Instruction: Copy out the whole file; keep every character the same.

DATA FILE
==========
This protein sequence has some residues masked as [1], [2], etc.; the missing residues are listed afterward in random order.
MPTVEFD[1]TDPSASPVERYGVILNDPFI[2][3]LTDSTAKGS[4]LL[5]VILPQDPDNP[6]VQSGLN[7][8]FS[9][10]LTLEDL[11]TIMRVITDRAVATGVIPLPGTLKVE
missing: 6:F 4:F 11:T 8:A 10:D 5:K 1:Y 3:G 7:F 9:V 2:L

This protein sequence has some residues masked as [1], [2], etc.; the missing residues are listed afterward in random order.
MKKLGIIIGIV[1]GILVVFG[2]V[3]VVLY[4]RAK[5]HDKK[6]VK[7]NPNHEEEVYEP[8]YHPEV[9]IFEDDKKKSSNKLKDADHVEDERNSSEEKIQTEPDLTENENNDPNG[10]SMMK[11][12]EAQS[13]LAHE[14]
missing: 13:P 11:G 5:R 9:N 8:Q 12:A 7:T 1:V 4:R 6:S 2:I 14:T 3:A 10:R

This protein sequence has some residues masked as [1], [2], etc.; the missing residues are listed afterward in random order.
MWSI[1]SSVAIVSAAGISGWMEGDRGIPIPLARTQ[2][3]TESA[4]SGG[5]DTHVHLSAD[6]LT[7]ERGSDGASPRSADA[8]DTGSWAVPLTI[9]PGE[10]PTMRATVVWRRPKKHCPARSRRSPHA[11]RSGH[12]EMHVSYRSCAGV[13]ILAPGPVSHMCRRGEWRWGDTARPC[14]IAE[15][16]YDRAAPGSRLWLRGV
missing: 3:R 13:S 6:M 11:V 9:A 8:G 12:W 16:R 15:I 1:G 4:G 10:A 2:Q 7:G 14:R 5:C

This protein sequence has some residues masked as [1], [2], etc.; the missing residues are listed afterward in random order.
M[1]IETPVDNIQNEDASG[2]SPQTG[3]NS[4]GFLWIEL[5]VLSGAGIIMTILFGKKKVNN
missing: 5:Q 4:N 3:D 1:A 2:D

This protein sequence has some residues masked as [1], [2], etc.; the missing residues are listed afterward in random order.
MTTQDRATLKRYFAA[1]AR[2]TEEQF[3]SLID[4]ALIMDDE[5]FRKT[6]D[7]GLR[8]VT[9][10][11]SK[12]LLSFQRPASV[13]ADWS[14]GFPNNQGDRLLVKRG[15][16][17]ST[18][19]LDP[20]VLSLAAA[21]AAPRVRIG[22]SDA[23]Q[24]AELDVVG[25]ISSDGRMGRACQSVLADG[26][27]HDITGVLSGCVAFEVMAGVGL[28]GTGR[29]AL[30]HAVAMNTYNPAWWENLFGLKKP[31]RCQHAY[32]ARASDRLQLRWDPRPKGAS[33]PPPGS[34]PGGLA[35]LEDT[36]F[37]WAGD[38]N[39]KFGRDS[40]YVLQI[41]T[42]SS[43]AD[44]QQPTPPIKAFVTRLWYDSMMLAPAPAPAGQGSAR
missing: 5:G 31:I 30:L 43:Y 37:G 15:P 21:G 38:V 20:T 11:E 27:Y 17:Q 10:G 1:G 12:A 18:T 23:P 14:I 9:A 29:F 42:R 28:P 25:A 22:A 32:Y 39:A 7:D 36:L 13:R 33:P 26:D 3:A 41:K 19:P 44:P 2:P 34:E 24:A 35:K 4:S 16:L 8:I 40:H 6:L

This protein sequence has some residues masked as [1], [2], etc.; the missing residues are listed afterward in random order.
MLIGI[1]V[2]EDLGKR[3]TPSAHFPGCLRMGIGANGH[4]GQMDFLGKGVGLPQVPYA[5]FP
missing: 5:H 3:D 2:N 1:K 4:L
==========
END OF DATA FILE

This protein sequence has some residues masked as [1], [2], etc.; the missing residues are listed afterward in random order.
MPTVEFD[1]TDPSASPVERYGVILNDPFI[2][3]LTDSTAKGS[4]LL[5]VILPQDPDNP[6]VQSGLN[7][8]FS[9][10]LTLEDL[11]TIMRVITDRAVATGVIPLPGTLKVE
missing: 6:F 4:F 11:T 8:A 10:D 5:K 1:Y 3:G 7:F 9:V 2:L

This protein sequence has some residues masked as [1], [2], etc.; the missing residues are listed afterward in random order.
MKKLGIIIGIV[1]GILVVFG[2]V[3]VVLY[4]RAK[5]HDKK[6]VK[7]NPNHEEEVYEP[8]YHPEV[9]IFEDDKKKSSNKLKDADHVEDERNSSEEKIQTEPDLTENENNDPNG[10]SMMK[11][12]EAQS[13]LAHE[14]
missing: 13:P 11:G 5:R 9:N 8:Q 12:A 7:T 1:V 4:R 6:S 2:I 14:T 3:A 10:R

This protein sequence has some residues masked as [1], [2], etc.; the missing residues are listed afterward in random order.
MWSI[1]SSVAIVSAAGISGWMEGDRGIPIPLARTQ[2][3]TESA[4]SGG[5]DTHVHLSAD[6]LT[7]ERGSDGASPRSADA[8]DTGSWAVPLTI[9]PGE[10]PTMRATVVWRRPKKHCPARSRRSPHA[11]RSGH[12]EMHVSYRSCAGV[13]ILAPGPVSHMCRRGEWRWGDTARPC[14]IAE[15][16]YDRAAPGSRLWLRGV
missing: 3:R 13:S 6:M 11:V 9:A 8:G 12:W 16:R 15:I 1:G 4:G 10:A 2:Q 7:G 14:R 5:C

This protein sequence has some residues masked as [1], [2], etc.; the missing residues are listed afterward in random order.
M[1]IETPVDNIQNEDASG[2]SPQTG[3]NS[4]GFLWIEL[5]VLSGAGIIMTILFGKKKVNN
missing: 5:Q 4:N 3:D 1:A 2:D

This protein sequence has some residues masked as [1], [2], etc.; the missing residues are listed afterward in random order.
MTTQDRATLKRYFAA[1]AR[2]TEEQF[3]SLID[4]ALIMDDE[5]FRKT[6]D[7]GLR[8]VT[9][10][11]SK[12]LLSFQRPASV[13]ADWS[14]GFPNNQGDRLLVKRG[15][16][17]ST[18][19]LDP[20]VLSLAAA[21]AAPRVRIG[22]SDA[23]Q[24]AELDVVG[25]ISSDGRMGRACQSVLADG[26][27]HDITGVLSGCVAFEVMAGVGL[28]GTGR[29]AL[30]HAVAMNTYNPAWWENLFGLKKP[31]RCQHAY[32]ARASDRLQLRWDPRPKGAS[33]PPPGS[34]PGGLA[35]LEDT[36]F[37]WAGD[38]N[39]KFGRDS[40]YVLQI[41]T[42]SS[43]AD[44]QQPTPPIKAFVTRLWYDSMMLAPAPAPAGQGSAR
missing: 5:G 31:I 30:L 43:Y 37:G 15:P 21:G 38:V 20:T 11:E 27:Y 17:Q 10:G 1:G 12:A 18:T 23:P 14:I 9:A 29:F 42:R 28:P 25:A 22:A 32:Y 39:A 7:D 36:L 13:R 33:P 26:D 3:A 41:K 19:P 44:P 2:P 34:E 24:A 35:K 4:S 16:L 8:I 40:H 6:L

This protein sequence has some residues masked as [1], [2], etc.; the missing residues are listed afterward in random order.
MLIGI[1]V[2]EDLGKR[3]TPSAHFPGCLRMGIGANGH[4]GQMDFLGKGVGLPQVPYA[5]FP
missing: 5:H 3:D 2:N 1:K 4:L